Readers aren’t simply seeing the Middle East through Rudoren’s eyes, with her acting as a neutral conveyor of information. Instead, they’re seeing a Middle East that is being intentionally filtered through the reporter’s world view. Rurodren wants to make sure people interpret the world in the very same way a Jewish female brought up in an affluent suburb of Boston, who lived on Park Slope, who loves books that are harshly critical of Israel, and whose friends tell her “good things” about anti-Israel extremist Ali Abunimah sees it.

Don’t misunderstand. Some of my favorite people have lived on Park Slope. I’ve spent lovely evenings in Newton. There isn’t anything inherently out-of-bounds about promoting a book by Peter Beinart, however much I may disagree with his attempts to turn public opinion against Israel. There is nothing wrong with news reporters having world views. But to do their job as the American public expects, their task is to get as close as possible to objectivity, not to get people to come as close as possible to their own subjectivity.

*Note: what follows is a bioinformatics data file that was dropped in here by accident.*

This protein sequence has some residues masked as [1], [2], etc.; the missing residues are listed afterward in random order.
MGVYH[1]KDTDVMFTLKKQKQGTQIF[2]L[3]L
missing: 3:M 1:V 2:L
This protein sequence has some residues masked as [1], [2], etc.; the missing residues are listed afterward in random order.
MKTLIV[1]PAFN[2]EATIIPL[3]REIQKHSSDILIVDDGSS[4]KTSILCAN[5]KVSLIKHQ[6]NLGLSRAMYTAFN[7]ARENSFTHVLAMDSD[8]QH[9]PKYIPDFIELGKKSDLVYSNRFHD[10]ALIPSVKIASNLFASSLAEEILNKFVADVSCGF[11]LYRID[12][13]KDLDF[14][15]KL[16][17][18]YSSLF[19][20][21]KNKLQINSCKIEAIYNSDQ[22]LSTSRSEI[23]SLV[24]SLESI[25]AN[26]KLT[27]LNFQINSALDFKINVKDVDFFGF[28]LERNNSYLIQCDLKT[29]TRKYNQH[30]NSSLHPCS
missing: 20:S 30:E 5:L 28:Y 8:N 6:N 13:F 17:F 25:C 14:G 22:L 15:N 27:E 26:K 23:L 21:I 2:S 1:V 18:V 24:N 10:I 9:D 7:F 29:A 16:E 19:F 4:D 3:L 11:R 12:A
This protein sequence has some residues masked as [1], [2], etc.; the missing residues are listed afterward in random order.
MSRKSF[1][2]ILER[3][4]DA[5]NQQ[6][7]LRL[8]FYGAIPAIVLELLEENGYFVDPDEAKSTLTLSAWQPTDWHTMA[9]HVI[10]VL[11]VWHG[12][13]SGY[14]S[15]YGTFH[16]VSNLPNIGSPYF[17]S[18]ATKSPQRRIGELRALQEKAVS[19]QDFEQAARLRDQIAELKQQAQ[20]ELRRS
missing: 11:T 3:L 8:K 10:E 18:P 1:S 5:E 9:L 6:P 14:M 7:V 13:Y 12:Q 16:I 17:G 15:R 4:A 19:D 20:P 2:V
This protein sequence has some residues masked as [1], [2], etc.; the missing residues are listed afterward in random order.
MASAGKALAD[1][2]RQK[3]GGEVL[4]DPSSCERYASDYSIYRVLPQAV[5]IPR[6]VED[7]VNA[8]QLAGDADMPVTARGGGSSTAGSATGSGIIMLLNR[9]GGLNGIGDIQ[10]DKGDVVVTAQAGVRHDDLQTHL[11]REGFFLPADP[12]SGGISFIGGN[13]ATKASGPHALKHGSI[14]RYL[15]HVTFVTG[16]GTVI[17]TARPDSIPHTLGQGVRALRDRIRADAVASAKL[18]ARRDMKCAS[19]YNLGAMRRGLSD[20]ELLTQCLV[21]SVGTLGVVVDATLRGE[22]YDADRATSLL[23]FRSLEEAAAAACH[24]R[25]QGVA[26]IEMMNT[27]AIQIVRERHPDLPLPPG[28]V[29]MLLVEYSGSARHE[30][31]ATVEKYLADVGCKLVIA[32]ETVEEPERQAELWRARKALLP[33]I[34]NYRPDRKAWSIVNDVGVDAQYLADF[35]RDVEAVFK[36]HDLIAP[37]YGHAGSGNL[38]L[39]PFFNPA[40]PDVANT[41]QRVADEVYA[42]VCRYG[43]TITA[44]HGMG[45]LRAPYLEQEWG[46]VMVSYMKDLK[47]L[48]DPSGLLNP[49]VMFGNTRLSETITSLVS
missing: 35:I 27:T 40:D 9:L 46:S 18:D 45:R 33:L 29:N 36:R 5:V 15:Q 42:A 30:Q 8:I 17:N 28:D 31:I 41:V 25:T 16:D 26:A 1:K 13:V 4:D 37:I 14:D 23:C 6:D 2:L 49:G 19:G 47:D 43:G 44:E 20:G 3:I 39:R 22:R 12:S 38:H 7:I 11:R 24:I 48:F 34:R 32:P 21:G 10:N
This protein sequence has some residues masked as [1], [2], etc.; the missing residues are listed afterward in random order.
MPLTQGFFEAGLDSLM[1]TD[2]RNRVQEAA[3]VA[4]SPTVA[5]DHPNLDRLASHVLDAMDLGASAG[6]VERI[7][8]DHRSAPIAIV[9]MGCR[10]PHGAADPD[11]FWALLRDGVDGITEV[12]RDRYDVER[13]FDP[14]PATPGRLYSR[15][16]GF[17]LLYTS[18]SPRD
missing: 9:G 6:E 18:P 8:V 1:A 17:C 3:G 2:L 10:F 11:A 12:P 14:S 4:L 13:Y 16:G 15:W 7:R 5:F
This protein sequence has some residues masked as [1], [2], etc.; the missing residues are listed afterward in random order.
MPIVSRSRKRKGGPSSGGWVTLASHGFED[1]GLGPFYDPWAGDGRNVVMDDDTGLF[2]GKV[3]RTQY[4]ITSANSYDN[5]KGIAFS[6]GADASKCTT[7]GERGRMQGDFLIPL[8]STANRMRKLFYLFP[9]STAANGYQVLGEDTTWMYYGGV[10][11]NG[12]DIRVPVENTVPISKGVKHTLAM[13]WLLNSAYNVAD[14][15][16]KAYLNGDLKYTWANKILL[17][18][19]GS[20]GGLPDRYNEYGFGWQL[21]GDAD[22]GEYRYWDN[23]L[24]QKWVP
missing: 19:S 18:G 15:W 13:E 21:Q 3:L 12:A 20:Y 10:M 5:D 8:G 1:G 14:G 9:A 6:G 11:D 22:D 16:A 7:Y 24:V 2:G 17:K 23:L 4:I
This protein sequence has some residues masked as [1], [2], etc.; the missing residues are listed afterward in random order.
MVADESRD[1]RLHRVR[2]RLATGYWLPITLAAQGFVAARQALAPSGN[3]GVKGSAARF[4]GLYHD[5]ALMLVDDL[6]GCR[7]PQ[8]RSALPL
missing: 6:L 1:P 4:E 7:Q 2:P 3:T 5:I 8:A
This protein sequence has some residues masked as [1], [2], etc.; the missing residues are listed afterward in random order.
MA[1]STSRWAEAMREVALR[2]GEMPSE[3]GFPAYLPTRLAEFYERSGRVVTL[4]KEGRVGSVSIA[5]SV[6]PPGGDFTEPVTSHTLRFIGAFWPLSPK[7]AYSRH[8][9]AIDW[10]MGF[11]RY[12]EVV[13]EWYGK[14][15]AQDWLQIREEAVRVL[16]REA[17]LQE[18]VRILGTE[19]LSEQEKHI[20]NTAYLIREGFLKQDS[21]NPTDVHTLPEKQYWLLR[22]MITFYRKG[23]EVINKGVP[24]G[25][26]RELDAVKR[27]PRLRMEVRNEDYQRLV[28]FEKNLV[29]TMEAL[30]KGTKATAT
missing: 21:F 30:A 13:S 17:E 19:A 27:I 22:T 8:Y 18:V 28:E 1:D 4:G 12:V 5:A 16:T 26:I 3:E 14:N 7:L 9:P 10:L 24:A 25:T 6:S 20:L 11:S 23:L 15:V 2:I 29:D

If Rudoren is moved to slam the FPA statement and downplay Hamas harassment for the sake of a narrative, then can she be expected to report fairly on Hamas harassment in the pages of The New York Times? Does her desire to cultivate a narrative explain why there has been no New York Times news story on the FPA statement?

Does her desire to shape narratives also explain why she didn’t mention, in a piece discussing debates about the number of civilian casualties in Gaza, that Hamas has called on the public to lie about this very topic? Is it why her recent article on “the battleground of words” between Hamas and Israel devoted over three times as much space to suggest Israel tries to manipulate public opinion than to showing Hamas doing the same thing? Is it why she earlier relayed without comment a Palestinian distortion about President Truman, but insisted an Israeli official “distorted” when he predicted, in line with other experts, the dollar value of future sanctions relief on Iran?

It now seems likely that these examples of partisan journalism (and many others) are the product of a journalist who is intent on sculpting a narrative, and is so comfortable doing so that she has no qualms admitting to the journalistic crime.
To repeat: there is nothing wrong with a reporter, off the clock, embracing a world view. Tablet‘s Marc Tracy put it well: “Only a fool would expect a reporter to have no opinions, but we expect them to zip their opinions up in favor of objectivity and to come to new stories with an open mind.” Tellingly, he wrote those words in 2012 about Jodi Rudoren, who was preparing to take her position as The Times Jerusalem bureau chief. Judging by her body of work, her fiasco with the Foreign Press Association, and the statement she later gave to explain that fiasco, expectations of impartiality have not been met.